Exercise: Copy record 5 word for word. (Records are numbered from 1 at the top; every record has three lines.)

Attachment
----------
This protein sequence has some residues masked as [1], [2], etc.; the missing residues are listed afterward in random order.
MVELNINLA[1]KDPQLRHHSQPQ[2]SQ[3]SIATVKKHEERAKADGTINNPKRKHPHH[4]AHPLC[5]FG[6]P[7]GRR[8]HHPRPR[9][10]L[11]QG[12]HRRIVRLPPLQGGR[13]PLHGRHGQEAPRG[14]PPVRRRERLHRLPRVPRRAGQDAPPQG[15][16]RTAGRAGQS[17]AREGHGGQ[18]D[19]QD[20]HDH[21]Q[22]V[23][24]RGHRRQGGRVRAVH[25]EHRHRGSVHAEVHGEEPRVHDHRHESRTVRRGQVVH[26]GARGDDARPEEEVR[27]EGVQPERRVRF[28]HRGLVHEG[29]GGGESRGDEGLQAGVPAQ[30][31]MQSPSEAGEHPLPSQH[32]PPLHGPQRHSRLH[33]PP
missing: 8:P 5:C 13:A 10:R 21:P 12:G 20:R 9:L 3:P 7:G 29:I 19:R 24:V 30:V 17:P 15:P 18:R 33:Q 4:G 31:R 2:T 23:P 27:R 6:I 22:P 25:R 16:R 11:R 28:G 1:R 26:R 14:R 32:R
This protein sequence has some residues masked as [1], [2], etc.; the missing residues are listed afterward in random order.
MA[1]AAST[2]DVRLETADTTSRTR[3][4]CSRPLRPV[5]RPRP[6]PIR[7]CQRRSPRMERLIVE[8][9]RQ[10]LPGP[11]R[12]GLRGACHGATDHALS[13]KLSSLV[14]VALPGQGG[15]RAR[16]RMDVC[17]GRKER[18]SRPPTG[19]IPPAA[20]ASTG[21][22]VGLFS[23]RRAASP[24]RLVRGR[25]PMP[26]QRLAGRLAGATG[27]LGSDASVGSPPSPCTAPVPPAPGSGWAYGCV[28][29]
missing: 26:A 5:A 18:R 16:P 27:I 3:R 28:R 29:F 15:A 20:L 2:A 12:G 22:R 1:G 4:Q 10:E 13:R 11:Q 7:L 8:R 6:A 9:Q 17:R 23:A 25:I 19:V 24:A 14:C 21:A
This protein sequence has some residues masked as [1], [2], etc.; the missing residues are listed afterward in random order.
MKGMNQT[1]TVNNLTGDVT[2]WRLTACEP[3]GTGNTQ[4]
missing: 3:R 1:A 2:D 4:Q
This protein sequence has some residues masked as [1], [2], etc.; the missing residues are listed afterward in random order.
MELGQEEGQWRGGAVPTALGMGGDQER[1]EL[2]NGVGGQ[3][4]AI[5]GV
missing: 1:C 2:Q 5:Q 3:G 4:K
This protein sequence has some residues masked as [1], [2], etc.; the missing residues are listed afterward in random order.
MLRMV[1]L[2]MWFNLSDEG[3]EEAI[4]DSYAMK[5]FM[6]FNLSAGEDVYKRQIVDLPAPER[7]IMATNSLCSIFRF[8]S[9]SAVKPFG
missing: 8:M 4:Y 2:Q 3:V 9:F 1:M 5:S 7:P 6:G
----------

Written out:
This protein sequence has some residues masked as [1], [2], etc.; the missing residues are listed afterward in random order.
MLRMV[1]L[2]MWFNLSDEG[3]EEAI[4]DSYAMK[5]FM[6]FNLSAGEDVYKRQIVDLPAPER[7]IMATNSLCSIFRF[8]S[9]SAVKPFG
missing: 8:M 4:Y 2:Q 3:V 9:F 1:M 5:S 7:P 6:G